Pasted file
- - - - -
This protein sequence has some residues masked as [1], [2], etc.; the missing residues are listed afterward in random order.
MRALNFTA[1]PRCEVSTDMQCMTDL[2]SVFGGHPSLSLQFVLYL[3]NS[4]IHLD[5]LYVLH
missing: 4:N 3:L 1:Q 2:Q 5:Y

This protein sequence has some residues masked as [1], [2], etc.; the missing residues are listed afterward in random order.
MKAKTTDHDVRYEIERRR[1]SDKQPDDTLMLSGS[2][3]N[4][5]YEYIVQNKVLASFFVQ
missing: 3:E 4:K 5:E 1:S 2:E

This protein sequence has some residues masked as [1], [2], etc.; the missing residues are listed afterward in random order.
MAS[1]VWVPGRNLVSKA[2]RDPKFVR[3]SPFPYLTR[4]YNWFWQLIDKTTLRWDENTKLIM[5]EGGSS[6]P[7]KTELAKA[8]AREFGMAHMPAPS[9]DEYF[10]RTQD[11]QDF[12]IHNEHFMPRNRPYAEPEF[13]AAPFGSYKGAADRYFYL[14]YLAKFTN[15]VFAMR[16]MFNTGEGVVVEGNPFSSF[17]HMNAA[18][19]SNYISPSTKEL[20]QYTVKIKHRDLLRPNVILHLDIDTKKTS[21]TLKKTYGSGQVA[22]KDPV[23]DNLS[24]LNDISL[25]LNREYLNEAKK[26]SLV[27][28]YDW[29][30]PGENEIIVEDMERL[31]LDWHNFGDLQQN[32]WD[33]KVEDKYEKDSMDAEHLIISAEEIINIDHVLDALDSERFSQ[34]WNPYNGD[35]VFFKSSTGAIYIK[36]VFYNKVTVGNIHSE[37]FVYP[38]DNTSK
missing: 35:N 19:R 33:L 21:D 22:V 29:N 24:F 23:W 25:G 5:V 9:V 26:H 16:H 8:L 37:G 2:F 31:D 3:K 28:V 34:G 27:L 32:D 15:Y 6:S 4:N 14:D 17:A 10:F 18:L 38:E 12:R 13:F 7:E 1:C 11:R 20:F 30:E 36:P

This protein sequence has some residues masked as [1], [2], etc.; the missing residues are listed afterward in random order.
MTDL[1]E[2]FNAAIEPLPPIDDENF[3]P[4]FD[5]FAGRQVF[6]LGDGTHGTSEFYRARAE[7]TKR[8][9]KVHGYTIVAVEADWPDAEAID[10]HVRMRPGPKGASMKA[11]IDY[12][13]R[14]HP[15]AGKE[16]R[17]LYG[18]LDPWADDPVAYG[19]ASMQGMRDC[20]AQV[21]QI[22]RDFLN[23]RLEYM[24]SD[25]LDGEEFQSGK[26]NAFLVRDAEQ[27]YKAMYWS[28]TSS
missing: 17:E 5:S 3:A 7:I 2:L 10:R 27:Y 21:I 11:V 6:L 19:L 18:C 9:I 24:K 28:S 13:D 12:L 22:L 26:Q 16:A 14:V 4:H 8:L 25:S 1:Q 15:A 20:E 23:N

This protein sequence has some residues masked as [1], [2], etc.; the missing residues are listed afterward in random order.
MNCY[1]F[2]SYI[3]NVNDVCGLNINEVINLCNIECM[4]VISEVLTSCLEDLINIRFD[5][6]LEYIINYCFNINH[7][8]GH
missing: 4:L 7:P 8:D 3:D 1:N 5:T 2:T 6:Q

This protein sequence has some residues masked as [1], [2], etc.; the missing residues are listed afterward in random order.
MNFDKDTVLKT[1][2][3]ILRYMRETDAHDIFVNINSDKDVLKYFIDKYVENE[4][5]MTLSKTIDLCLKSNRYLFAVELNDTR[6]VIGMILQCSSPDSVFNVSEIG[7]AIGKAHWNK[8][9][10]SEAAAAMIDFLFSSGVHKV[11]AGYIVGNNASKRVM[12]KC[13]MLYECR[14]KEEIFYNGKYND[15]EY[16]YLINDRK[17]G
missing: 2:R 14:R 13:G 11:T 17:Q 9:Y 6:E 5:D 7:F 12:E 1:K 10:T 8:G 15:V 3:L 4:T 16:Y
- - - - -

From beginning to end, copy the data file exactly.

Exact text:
This protein sequence has some residues masked as [1], [2], etc.; the missing residues are listed afterward in random order.
MRALNFTA[1]PRCEVSTDMQCMTDL[2]SVFGGHPSLSLQFVLYL[3]NS[4]IHLD[5]LYVLH
missing: 4:N 3:L 1:Q 2:Q 5:Y

This protein sequence has some residues masked as [1], [2], etc.; the missing residues are listed afterward in random order.
MKAKTTDHDVRYEIERRR[1]SDKQPDDTLMLSGS[2][3]N[4][5]YEYIVQNKVLASFFVQ
missing: 3:E 4:K 5:E 1:S 2:E

This protein sequence has some residues masked as [1], [2], etc.; the missing residues are listed afterward in random order.
MAS[1]VWVPGRNLVSKA[2]RDPKFVR[3]SPFPYLTR[4]YNWFWQLIDKTTLRWDENTKLIM[5]EGGSS[6]P[7]KTELAKA[8]AREFGMAHMPAPS[9]DEYF[10]RTQD[11]QDF[12]IHNEHFMPRNRPYAEPEF[13]AAPFGSYKGAADRYFYL[14]YLAKFTN[15]VFAMR[16]MFNTGEGVVVEGNPFSSF[17]HMNAA[18][19]SNYISPSTKEL[20]QYTVKIKHRDLLRPNVILHLDIDTKKTS[21]TLKKTYGSGQVA[22]KDPV[23]DNLS[24]LNDISL[25]LNREYLNEAKK[26]SLV[27][28]YDW[29][30]PGENEIIVEDMERL[31]LDWHNFGDLQQN[32]WD[33]KVEDKYEKDSMDAEHLIISAEEIINIDHVLDALDSERFSQ[34]WNPYNGD[35]VFFKSSTGAIYIK[36]VFYNKVTVGNIHSE[37]FVYP[38]DNTSK
missing: 35:N 19:R 33:L 21:D 22:V 29:N 24:F 23:W 25:G 5:V 9:V 26:H 16:H 8:L 37:G 2:F 31:D 3:K 28:V 34:G 27:L 32:D 15:Y 6:S 4:N 14:D 17:A 10:F 18:L 38:E 12:R 13:F 7:E 1:C 11:R 20:F 30:E 36:P

This protein sequence has some residues masked as [1], [2], etc.; the missing residues are listed afterward in random order.
MTDL[1]E[2]FNAAIEPLPPIDDENF[3]P[4]FD[5]FAGRQVF[6]LGDGTHGTSEFYRARAE[7]TKR[8][9]KVHGYTIVAVEADWPDAEAID[10]HVRMRPGPKGASMKA[11]IDY[12][13]R[14]HP[15]AGKE[16]R[17]LYG[18]LDPWADDPVAYG[19]ASMQGMRDC[20]AQV[21]QI[22]RDFLN[23]RLEYM[24]SD[25]LDGEEFQSGK[26]NAFLVRDAEQ[27]YKAMYWS[28]TSS
missing: 17:E 5:S 3:A 7:I 2:L 10:R 27:Y 21:I 11:V 6:L 19:L 18:C 9:I 24:K 28:S 13:D 12:L 22:L 26:Q 16:A 14:V 4:H 8:L 25:S 1:Q 15:A 20:E 23:N

This protein sequence has some residues masked as [1], [2], etc.; the missing residues are listed afterward in random order.
MNCY[1]F[2]SYI[3]NVNDVCGLNINEVINLCNIECM[4]VISEVLTSCLEDLINIRFD[5][6]LEYIINYCFNINH[7][8]GH
missing: 4:L 7:P 8:D 3:D 1:N 5:T 2:T 6:Q

This protein sequence has some residues masked as [1], [2], etc.; the missing residues are listed afterward in random order.
MNFDKDTVLKT[1][2][3]ILRYMRETDAHDIFVNINSDKDVLKYFIDKYVENE[4][5]MTLSKTIDLCLKSNRYLFAVELNDTR[6]VIGMILQCSSPDSVFNVSEIG[7]AIGKAHWNK[8][9][10]SEAAAAMIDFLFSSGVHKV[11]AGYIVGNNASKRVM[12]KC[13]MLYECR[14]KEEIFYNGKYND[15]EY[16]YLINDRK[17]G
missing: 2:R 14:R 13:G 11:T 17:Q 9:Y 6:E 5:D 7:F 12:E 1:K 10:T 8:G 15:V 3:L 4:T 16:Y